Revisiting Christopher Jencks, a liberal willing to shift his position

An appetite for empirical data and a willingness to challenge received wisdom

Revisiting Christopher Jencks, a liberal willing to shift his positionAmong the activities associated with moving house is the trawl through possessions you haven’t seriously looked at in years. Books are a prime example. In the process, I reacquainted myself with American social scientist Christopher Jencks. Born in 1936, Jencks began his career working at the liberal magazine The New Republic and the left-leaning Institute…

Defence lawyer pulls no punches in new memoir

Marie Henein is unapologetic and controversial, largely due to her defence of Jian Ghomeshi

Defence lawyer pulls no punches in new memoirIf you buy criminal defence lawyer Marie Henein’s new memoir hoping for the inside scoop on her high profile cases, you’ll be disappointed. Ethically, she considers those details off limits, confined there by the parameters of the lawyer-client relationship. However interesting the stories might be, Henein believes they aren’t hers to tell. They belong to…

We need a Plan B to deal with climate change

Adapting to a changing climate is the only feasible option

We need a Plan B to deal with climate changeDrawing heavily from physicist Steven Koonin’s recent book – Unsettled: What Climate Science Tells Us, What It Doesn’t, and Why It Matters – my last column looked at some of the challenges involved in getting to global carbon-free by mid-century. Koonin actually calls it “a practical impossibility.” Now let’s talk about contingency planning. If carbon…

The road to a carbon-free future will be rougher than we thought

If aspirations and reality collide, always bet on reality

The road to a carbon-free future will be rougher than we thoughtIf you’ve been following international news lately, you’ll have noticed a new development. Europe and Asia are suddenly worried about energy. With winter coming, costs are soaring and there’s even concern about shortages that might trigger industrial shutdowns and endanger people’s ability to heat their homes. From an object of loathing and scorn, fossil fuels…

The bloody end of Anwar Sadat

Sadat had committed the cardinal sin of making peace with Israel

The bloody end of Anwar SadatOn Oct. 6, 1981, Egyptian President Anwar Sadat was gunned down while presiding over a ceremony celebrating the eighth anniversary of the Yom Kippur War. It was a brutal reminder of how passionate political differences can claim the lives of even the most prominent. Political assassinations weren’t exactly unheard of in the second half of…

Trudeau is more of a celebrity than political giant

His adoring fans attribute to him qualities he doesn't actually have

Trudeau is more of a celebrity than political giantWith the dust settling from Sept. 20’s federal election, here are three takeaways: Justin Trudeau isn’t – and never was – a political giant When Justin Trudeau thwarted Stephen Harper’s 2015 effort for an unprecedented fourth consecutive term, he looked like a political rock star. He had charisma to burn, adoring fans, media enthusiasm and…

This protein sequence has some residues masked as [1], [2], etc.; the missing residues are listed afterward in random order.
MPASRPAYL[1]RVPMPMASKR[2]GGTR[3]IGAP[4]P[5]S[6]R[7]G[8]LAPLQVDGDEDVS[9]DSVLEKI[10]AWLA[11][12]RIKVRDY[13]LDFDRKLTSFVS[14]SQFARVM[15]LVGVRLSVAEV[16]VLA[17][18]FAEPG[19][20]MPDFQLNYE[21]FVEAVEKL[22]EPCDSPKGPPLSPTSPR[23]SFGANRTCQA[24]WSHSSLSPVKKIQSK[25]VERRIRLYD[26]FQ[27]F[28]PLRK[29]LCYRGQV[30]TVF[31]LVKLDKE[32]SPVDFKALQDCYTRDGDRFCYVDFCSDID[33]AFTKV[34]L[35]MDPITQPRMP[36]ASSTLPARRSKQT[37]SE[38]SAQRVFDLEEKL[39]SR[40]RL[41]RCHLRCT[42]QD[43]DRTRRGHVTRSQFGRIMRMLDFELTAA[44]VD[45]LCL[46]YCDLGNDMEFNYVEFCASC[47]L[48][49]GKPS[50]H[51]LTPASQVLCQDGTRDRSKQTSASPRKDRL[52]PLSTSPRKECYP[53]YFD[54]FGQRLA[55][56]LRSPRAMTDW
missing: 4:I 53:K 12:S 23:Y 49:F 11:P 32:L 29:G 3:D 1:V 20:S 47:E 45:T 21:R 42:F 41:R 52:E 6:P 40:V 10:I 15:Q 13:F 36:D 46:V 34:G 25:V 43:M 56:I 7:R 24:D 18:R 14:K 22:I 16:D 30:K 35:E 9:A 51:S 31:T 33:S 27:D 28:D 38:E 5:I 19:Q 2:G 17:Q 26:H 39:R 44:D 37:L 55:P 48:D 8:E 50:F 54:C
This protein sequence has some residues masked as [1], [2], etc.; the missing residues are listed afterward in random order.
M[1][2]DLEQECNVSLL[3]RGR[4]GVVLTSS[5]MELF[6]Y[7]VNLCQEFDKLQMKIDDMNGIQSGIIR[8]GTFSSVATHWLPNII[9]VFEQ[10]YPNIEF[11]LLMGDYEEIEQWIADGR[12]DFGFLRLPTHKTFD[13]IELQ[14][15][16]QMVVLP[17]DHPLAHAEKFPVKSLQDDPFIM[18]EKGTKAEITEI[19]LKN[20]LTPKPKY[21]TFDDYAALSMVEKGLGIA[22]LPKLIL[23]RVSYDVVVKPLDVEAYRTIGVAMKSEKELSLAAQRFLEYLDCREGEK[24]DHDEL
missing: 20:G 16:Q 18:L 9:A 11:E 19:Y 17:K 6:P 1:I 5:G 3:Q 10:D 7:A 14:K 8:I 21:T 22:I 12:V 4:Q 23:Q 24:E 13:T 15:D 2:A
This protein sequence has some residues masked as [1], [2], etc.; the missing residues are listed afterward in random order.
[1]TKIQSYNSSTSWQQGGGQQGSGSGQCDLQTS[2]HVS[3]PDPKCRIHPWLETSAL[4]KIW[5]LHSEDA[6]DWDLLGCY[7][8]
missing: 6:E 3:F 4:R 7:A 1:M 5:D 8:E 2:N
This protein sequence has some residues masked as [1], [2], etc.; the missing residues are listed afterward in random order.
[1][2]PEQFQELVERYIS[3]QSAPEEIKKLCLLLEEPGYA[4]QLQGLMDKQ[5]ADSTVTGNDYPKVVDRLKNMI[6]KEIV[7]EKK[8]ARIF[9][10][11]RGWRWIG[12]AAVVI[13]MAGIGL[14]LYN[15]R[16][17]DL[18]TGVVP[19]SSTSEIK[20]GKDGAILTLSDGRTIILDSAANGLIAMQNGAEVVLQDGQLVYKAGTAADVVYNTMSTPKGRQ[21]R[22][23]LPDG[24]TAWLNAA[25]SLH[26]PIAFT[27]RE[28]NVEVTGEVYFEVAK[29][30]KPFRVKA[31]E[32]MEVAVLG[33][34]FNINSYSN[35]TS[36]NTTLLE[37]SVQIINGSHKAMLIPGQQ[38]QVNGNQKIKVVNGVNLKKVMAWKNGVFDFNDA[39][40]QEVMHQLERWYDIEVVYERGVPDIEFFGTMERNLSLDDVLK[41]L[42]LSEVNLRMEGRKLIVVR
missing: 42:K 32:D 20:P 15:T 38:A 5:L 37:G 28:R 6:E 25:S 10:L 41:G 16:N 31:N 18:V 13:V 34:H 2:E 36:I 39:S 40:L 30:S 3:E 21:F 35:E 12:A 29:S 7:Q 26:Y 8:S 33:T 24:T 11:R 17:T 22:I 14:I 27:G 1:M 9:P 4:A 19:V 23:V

Rocky Marciano was formidable from his first fight to his last

Rocky was all about brute force, relentless aggression, destructive punching power and a non-fastidious attitude toward the rules

Rocky Marciano was formidable from his first fight to his lastBeing heavyweight champion of the world was a big deal when professional boxing was a mainstream sport – a very big deal. And in the early 1950s, an Italian-American called Rocky Marciano was the guy. Born Rocco Marchegiano on Sept. 1, 1923, he was one of six children in a working-class Italian immigrant family –…

When Reagan fired the air traffic controllers

It was assumed that Reagan would cave to the aggressive labour action. He didn't

When Reagan fired the air traffic controllersSomething unusual happened in August 1981. Ronald Reagan, then president of the United States, fired the country’s illegally-striking air traffic controllers. Most observers were astonished. This wasn’t part of the normal political playbook. Increasing union militancy had become a prevalent feature of the economic landscape since the 1960s. And when faced with aggressive labour action…

Bill Davis, the man who understood Ontario

His sense of what Ontario wanted was on the money

Bill Davis, the man who understood OntarioBill Davis, the former Ontario premier, died on Aug. 8. He was the first Conservative I ever voted for. It happened in the October 1971 provincial election. My previous trip to the polls – in 1968 to vote for Pierre Trudeau’s federal Liberals – had been an enthusiastic occasion. Not this time. Davis wasn’t the…

In praise of talented storytellers Forsyth, Follett

If you’re partial to thrillers but aren’t familiar with either man, find a copy of The Day of the Jackal or Eye of the Needle and enjoy a riveting read

In praise of talented storytellers Forsyth, FollettThis summer marks the 50th anniversary of Frederick Forsyth’s The Day of the Jackal. It’d be hard to conceive of a more spectacular novelistic debut. Forsyth was a “flat broke,” unemployed English journalist in his early 30s. Hopefully, a novel would help clear his debts. While the book’s inspiration was the failed 1962 assassination attempt…